How an “Endless War” Begins
Yaroslav Trofimov’s new book offers key lessons from the first year of the Ukraine war for how to end wars and prevent them from happening.
The contours of America’s debate over foreign policy have shifted dramatically over the past three decades. The dominant frame of foreign policy debates in the 1990s, triumphalism about democracy, globalization, and free markets, came to an end with the 9/11 attacks.
At the start of the 2010s, the discussion moved away from the “global war on terror” and the effort to spread freedom and democracy and towards a more fragmented and inward-looking discussion about global affairs, one characterized by more self-doubt in America about its role in the world than perhaps ever before.
This transformation inside of America’s foreign policy debate occurred around the same time as shifts in geopolitical tectonic plates happened: China steadily took steps to play a bigger role in the global arena and economy while Russia played a more assertive role in sowing division and gridlock in democracies in Europe and the Western Hemisphere. Add to that mix the rise of a range of complicated, borderless transnational issues like climate change, terrorism, immigration, and cybersecurity.
In this new, confusing landscape in the politics of U.S. national security, debates became more polemical and caustic, with increasingly niche foreign policy camps advocating divergent agendas that undercut America’s sense of purpose in the world. Years of costly combat operations by the U.S. military in places like Iraq and Afghanistan contributed to a new isolationist mood on the left and the right that called to “end endless wars,” as if military conflicts around the world were simply the product of bad decisions made in Washington, D.C.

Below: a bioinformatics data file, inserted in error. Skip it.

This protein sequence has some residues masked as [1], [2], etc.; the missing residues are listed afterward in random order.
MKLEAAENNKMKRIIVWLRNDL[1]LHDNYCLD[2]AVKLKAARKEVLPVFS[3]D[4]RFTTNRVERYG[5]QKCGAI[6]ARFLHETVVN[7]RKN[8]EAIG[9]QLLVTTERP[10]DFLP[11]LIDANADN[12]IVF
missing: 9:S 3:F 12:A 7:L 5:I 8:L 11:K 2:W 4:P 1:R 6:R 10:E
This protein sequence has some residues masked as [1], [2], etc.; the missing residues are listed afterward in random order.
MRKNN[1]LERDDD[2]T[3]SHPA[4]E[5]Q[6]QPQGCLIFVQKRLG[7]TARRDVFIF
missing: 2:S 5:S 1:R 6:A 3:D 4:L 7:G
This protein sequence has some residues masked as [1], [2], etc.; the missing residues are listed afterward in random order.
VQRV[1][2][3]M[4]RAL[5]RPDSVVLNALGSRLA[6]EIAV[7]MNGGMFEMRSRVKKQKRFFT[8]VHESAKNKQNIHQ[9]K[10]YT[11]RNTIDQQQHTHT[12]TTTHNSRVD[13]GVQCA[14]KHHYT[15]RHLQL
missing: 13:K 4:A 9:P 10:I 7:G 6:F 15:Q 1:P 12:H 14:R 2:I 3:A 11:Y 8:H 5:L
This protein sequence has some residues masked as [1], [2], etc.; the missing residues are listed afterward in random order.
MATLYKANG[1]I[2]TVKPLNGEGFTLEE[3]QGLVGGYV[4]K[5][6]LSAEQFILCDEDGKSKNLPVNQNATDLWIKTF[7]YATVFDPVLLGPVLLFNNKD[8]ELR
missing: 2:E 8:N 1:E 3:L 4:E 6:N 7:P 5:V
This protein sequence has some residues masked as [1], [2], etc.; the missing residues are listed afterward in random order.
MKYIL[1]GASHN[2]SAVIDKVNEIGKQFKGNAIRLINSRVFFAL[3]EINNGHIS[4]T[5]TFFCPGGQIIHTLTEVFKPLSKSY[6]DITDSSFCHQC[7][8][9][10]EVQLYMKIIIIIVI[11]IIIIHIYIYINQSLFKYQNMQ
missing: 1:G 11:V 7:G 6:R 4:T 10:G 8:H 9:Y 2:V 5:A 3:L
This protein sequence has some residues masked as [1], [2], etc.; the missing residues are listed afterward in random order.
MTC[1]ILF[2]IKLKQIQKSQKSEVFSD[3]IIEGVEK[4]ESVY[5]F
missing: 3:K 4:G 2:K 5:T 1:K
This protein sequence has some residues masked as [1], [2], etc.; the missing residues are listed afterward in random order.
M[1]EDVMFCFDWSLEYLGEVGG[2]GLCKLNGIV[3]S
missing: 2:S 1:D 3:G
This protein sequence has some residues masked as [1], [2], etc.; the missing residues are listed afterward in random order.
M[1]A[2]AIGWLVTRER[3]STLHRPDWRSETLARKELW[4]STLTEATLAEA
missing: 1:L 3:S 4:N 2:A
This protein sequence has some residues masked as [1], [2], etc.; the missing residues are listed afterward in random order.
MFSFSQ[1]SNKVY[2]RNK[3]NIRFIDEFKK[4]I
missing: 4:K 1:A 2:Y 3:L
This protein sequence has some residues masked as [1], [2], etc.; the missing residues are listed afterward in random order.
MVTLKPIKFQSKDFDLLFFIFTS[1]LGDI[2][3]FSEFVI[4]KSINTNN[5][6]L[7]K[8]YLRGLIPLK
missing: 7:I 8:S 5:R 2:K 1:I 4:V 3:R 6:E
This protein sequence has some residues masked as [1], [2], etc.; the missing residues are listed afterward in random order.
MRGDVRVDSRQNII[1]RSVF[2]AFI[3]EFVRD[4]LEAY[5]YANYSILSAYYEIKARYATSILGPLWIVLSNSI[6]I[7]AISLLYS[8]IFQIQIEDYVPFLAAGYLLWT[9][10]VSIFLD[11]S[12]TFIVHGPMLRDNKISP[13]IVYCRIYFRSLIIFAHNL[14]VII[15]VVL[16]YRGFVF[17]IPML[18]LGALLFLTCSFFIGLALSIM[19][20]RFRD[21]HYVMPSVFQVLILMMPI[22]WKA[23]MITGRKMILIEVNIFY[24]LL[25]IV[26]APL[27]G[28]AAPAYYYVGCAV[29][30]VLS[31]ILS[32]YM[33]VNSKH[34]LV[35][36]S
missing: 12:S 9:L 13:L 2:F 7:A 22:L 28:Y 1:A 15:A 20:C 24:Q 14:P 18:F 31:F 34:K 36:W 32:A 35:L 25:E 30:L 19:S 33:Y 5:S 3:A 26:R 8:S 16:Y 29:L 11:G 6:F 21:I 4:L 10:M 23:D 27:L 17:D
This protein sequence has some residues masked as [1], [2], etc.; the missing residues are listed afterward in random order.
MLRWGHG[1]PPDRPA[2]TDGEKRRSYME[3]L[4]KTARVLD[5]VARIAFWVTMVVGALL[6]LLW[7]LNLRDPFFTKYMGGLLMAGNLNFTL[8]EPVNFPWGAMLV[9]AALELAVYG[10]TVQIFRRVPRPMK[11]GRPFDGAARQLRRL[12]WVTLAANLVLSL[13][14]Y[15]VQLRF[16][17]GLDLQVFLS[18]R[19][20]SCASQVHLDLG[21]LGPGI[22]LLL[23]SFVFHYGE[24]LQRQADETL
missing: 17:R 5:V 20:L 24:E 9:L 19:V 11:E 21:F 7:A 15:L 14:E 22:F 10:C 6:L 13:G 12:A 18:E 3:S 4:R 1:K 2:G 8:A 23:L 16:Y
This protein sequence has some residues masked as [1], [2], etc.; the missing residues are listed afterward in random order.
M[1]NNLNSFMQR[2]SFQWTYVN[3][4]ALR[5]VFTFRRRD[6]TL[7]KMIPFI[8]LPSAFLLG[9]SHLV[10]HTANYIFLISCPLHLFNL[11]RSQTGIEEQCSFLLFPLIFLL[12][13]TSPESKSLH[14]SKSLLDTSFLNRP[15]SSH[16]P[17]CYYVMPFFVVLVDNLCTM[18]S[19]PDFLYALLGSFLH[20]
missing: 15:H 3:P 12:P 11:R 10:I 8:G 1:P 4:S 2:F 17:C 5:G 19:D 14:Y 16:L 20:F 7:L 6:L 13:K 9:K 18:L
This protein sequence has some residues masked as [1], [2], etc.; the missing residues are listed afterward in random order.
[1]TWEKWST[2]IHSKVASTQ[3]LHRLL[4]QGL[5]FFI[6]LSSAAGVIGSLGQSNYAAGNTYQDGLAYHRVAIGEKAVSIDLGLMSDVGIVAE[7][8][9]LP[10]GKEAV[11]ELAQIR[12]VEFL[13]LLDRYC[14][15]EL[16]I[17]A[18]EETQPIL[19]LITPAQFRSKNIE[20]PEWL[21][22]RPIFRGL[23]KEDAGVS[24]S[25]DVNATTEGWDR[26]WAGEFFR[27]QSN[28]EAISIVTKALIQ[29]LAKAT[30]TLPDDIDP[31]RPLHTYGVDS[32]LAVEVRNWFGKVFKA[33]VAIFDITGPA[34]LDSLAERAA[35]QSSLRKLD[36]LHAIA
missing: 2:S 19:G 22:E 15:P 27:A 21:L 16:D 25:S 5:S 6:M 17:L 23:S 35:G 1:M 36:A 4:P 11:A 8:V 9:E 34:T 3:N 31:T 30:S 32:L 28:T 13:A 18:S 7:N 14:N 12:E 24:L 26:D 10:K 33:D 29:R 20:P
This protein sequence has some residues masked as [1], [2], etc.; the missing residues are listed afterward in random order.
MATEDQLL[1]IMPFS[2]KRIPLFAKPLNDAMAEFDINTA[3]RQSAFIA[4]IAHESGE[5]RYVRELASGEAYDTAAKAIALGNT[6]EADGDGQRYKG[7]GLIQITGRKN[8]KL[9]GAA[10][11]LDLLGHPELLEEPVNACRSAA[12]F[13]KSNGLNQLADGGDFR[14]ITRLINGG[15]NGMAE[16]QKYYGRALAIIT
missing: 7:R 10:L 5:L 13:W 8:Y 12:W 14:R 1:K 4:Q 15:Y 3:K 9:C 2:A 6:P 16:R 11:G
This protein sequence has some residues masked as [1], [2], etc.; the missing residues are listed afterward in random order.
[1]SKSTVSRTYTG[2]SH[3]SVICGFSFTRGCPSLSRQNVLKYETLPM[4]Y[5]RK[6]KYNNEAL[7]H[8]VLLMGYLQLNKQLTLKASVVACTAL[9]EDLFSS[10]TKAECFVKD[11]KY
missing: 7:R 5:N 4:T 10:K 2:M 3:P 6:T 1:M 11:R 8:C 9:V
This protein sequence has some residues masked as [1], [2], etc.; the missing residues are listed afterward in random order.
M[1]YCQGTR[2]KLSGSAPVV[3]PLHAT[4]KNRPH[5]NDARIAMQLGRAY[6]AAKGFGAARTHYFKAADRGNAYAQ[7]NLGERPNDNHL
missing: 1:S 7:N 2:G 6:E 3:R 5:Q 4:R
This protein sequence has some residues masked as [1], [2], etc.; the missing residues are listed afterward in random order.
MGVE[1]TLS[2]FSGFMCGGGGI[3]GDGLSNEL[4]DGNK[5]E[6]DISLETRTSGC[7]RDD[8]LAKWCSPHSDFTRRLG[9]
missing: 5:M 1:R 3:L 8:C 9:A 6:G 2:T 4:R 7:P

Our Enemies Will Vanish: The Russian Invasion and Ukraine’s War of Independence, Yaroslav Trofimov’s riveting account covering the first year of Russia’s war against Ukraine and Ukraine’s efforts to fight back in order to preserve its independence, offers a vivid reminder that “endless wars” don’t just happen by accident. They’re the result of actions by extremist forces determined to obliterate others who they see as a challenge to who they are and what they stand for, as well as indifference, inaction, or slow responses from the outside world.
Trofimov, the chief foreign affairs correspondent of the Wall Street Journal, takes the reader to the frontlines of Ukraine’s battlefields, providing important insights into why these fights matter in the bigger picture along the way. As the second anniversary of Russia’s invasion of Ukraine approaches next month and a seemingly endless debate over continued U.S. military support to Ukraine remains stuck in Congress, this is an important book to read. Offering firsthand accounts across several fronts in Ukraine’s fight for freedom and independence, Trofimov shows both the strategic and human costs of this conflict—and why it matters that the United States and European partners continue to offer Kyiv the crucial support it needs to fight on.
In telling the story of the first year of the Ukraine war, Our Enemies Will Vanish in its own way made me think of three key ingredients that contribute to long, costly wars.
Ingredient One: A Ruthless Dictator or Extremist Group Willing to Murder and Break All the Rules